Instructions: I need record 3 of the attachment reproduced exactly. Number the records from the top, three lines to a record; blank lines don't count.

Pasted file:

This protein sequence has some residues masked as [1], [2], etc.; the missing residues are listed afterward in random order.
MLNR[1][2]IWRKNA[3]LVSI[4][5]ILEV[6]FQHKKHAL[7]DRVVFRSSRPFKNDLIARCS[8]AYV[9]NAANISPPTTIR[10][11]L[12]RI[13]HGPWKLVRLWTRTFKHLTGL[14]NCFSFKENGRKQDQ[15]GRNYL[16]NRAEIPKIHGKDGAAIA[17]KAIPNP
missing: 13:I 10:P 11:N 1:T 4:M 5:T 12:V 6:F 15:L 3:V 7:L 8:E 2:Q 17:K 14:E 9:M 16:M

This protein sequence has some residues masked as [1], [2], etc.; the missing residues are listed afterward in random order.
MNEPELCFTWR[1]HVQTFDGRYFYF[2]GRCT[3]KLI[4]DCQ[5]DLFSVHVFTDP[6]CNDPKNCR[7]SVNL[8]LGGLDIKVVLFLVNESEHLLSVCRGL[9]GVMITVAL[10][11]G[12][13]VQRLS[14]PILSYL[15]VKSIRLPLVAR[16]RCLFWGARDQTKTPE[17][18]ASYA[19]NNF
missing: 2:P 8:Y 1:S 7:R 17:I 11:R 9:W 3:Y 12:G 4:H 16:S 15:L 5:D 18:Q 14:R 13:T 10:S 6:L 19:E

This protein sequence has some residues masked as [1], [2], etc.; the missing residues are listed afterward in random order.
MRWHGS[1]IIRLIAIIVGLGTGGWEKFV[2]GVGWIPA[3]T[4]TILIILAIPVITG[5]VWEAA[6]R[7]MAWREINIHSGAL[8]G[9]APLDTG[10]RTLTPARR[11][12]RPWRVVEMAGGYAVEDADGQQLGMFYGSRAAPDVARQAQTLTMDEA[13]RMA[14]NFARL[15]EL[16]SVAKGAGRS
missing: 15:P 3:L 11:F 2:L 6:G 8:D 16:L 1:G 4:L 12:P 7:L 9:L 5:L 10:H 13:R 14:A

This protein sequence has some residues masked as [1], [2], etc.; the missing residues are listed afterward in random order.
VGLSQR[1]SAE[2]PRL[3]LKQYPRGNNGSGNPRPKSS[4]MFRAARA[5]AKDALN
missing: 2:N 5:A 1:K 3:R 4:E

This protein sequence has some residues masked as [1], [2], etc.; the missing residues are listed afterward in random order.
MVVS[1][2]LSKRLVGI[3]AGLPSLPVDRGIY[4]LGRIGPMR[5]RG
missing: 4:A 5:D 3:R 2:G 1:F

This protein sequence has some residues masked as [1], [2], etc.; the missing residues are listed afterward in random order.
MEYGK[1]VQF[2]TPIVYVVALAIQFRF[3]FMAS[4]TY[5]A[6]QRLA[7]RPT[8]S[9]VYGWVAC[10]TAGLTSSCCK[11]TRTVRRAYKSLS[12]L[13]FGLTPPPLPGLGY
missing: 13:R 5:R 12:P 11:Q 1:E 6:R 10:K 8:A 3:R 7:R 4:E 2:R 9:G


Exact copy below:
This protein sequence has some residues masked as [1], [2], etc.; the missing residues are listed afterward in random order.
MRWHGS[1]IIRLIAIIVGLGTGGWEKFV[2]GVGWIPA[3]T[4]TILIILAIPVITG[5]VWEAA[6]R[7]MAWREINIHSGAL[8]G[9]APLDTG[10]RTLTPARR[11][12]RPWRVVEMAGGYAVEDADGQQLGMFYGSRAAPDVARQAQTLTMDEA[13]RMA[14]NFARL[15]EL[16]SVAKGAGRS
missing: 15:P 3:L 11:F 2:L 6:G 8:D 16:L 1:G 4:L 12:P 7:L 9:L 5:L 10:H 13:R 14:A